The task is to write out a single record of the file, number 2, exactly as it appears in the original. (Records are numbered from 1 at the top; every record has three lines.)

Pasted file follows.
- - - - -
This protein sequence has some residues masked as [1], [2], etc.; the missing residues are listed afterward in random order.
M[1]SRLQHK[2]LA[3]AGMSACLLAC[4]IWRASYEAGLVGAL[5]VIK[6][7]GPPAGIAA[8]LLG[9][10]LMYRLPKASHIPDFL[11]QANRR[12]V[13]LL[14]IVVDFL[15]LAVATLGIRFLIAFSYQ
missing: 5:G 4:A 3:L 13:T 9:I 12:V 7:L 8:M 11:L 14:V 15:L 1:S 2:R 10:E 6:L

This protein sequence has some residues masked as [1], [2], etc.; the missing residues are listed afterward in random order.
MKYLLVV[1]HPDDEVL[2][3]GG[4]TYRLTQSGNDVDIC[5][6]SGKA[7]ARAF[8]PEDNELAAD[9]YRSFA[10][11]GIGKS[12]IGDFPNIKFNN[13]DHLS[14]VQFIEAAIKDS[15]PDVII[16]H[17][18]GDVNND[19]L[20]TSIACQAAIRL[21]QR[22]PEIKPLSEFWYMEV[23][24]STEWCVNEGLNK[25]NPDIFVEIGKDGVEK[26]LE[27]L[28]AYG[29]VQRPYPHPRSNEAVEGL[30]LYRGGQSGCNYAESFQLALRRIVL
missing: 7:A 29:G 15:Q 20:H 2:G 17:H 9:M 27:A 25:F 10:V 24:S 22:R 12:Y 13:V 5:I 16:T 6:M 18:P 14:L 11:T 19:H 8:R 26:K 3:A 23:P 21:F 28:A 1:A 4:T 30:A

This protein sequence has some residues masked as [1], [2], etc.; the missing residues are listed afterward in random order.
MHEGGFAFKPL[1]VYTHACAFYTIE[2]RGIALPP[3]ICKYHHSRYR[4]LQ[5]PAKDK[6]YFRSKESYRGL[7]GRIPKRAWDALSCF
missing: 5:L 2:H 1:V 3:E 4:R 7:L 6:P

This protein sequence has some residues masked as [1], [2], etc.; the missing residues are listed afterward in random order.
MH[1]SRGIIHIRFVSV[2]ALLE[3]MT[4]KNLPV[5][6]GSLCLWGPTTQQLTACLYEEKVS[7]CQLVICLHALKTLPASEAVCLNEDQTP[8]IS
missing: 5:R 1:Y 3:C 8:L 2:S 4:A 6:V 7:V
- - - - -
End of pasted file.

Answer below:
This protein sequence has some residues masked as [1], [2], etc.; the missing residues are listed afterward in random order.
MKYLLVV[1]HPDDEVL[2][3]GG[4]TYRLTQSGNDVDIC[5][6]SGKA[7]ARAF[8]PEDNELAAD[9]YRSFA[10][11]GIGKS[12]IGDFPNIKFNN[13]DHLS[14]VQFIEAAIKDS[15]PDVII[16]H[17][18]GDVNND[19]L[20]TSIACQAAIRL[21]QR[22]PEIKPLSEFWYMEV[23][24]STEWCVNEGLNK[25]NPDIFVEIGKDGVEK[26]LE[27]L[28]AYG[29]VQRPYPHPRSNEAVEGL[30]LYRGGQSGCNYAESFQLALRRIVL
missing: 7:A 29:G 15:Q 20:H 2:G 17:H 9:M 27:A 25:F 10:V 24:S 22:R 12:Y 13:V 5:I 16:T 6:M 18:P 14:L 11:T 19:H 8:R 26:K 3:A 23:P 21:F 28:A 1:A 4:T 30:A